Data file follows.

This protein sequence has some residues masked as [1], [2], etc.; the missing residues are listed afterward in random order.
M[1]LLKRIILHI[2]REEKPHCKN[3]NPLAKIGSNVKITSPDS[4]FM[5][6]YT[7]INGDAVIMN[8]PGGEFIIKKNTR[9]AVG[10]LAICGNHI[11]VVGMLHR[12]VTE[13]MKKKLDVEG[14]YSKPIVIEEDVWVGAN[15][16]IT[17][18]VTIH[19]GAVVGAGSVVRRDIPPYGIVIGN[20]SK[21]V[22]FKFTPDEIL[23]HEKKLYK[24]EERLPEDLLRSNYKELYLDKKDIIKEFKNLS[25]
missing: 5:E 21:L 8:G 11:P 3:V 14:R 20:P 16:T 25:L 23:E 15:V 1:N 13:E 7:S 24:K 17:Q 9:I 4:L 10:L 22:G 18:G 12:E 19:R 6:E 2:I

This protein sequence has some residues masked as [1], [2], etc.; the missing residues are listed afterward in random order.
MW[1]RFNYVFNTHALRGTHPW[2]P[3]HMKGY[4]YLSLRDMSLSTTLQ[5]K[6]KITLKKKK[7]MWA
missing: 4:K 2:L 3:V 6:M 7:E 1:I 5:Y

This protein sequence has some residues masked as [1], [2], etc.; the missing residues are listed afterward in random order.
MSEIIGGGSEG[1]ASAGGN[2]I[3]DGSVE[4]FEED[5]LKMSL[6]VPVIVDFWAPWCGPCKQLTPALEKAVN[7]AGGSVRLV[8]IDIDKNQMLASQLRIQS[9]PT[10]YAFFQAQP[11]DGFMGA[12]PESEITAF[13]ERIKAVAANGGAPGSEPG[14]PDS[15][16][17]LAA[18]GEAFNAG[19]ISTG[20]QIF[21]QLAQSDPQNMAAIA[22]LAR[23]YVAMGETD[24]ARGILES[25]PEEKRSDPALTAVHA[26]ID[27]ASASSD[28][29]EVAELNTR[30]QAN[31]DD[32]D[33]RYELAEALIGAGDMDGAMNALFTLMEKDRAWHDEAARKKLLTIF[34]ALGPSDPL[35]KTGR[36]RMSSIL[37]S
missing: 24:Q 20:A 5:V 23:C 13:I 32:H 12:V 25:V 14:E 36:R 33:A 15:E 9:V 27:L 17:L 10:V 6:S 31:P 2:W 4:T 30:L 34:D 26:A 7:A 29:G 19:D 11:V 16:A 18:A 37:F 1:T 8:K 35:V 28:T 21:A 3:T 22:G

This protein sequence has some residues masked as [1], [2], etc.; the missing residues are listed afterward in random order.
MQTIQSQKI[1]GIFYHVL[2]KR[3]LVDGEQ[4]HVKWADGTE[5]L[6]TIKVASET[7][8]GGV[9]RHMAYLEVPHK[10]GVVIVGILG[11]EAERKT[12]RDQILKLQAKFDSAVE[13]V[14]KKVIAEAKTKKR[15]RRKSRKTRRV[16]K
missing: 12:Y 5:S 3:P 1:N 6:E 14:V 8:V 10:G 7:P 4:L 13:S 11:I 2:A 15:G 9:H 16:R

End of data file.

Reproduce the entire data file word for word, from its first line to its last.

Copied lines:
This protein sequence has some residues masked as [1], [2], etc.; the missing residues are listed afterward in random order.
M[1]LLKRIILHI[2]REEKPHCKN[3]NPLAKIGSNVKITSPDS[4]FM[5][6]YT[7]INGDAVIMN[8]PGGEFIIKKNTR[9]AVG[10]LAICGNHI[11]VVGMLHR[12]VTE[13]MKKKLDVEG[14]YSKPIVIEEDVWVGAN[15][16]IT[17][18]VTIH[19]GAVVGAGSVVRRDIPPYGIVIGN[20]SK[21]V[22]FKFTPDEIL[23]HEKKLYK[24]EERLPEDLLRSNYKELYLDKKDIIKEFKNLS[25]
missing: 5:E 21:L 8:G 11:P 3:V 14:R 20:P 16:T 25:L 23:E 15:V 1:N 13:E 7:S 24:K 17:Q 9:I 4:L 10:L 22:G 18:G 12:E 19:R 6:E 2:I

This protein sequence has some residues masked as [1], [2], etc.; the missing residues are listed afterward in random order.
MW[1]RFNYVFNTHALRGTHPW[2]P[3]HMKGY[4]YLSLRDMSLSTTLQ[5]K[6]KITLKKKK[7]MWA
missing: 4:K 2:L 3:V 6:M 7:E 1:I 5:Y

This protein sequence has some residues masked as [1], [2], etc.; the missing residues are listed afterward in random order.
MSEIIGGGSEG[1]ASAGGN[2]I[3]DGSVE[4]FEED[5]LKMSL[6]VPVIVDFWAPWCGPCKQLTPALEKAVN[7]AGGSVRLV[8]IDIDKNQMLASQLRIQS[9]PT[10]YAFFQAQP[11]DGFMGA[12]PESEITAF[13]ERIKAVAANGGAPGSEPG[14]PDS[15][16][17]LAA[18]GEAFNAG[19]ISTG[20]QIF[21]QLAQSDPQNMAAIA[22]LAR[23]YVAMGETD[24]ARGILES[25]PEEKRSDPALTAVHA[26]ID[27]ASASSD[28][29]EVAELNTR[30]QAN[31]DD[32]D[33]RYELAEALIGAGDMDGAMNALFTLMEKDRAWHDEAARKKLLTIF[34]ALGPSDPL[35]KTGR[36]RMSSIL[37]S
missing: 24:Q 20:A 5:V 23:C 13:I 32:H 12:V 25:V 14:E 36:R 33:A 15:E 9:V 27:L 17:L 10:V 6:S 31:P 2:W 4:T 30:L 34:D 26:A 7:A 29:G 19:D 11:V 16:A 18:A 37:F 1:T 8:K 35:V 28:T 21:A 3:T 22:G

This protein sequence has some residues masked as [1], [2], etc.; the missing residues are listed afterward in random order.
MQTIQSQKI[1]GIFYHVL[2]KR[3]LVDGEQ[4]HVKWADGTE[5]L[6]TIKVASET[7][8]GGV[9]RHMAYLEVPHK[10]GVVIVGILG[11]EAERKT[12]RDQILKLQAKFDSAVE[13]V[14]KKVIAEAKTKKR[15]RRKSRKTRRV[16]K
missing: 12:Y 5:S 3:P 1:N 6:E 14:V 8:V 10:G 7:P 4:L 13:S 11:I 2:A 15:G 9:H 16:R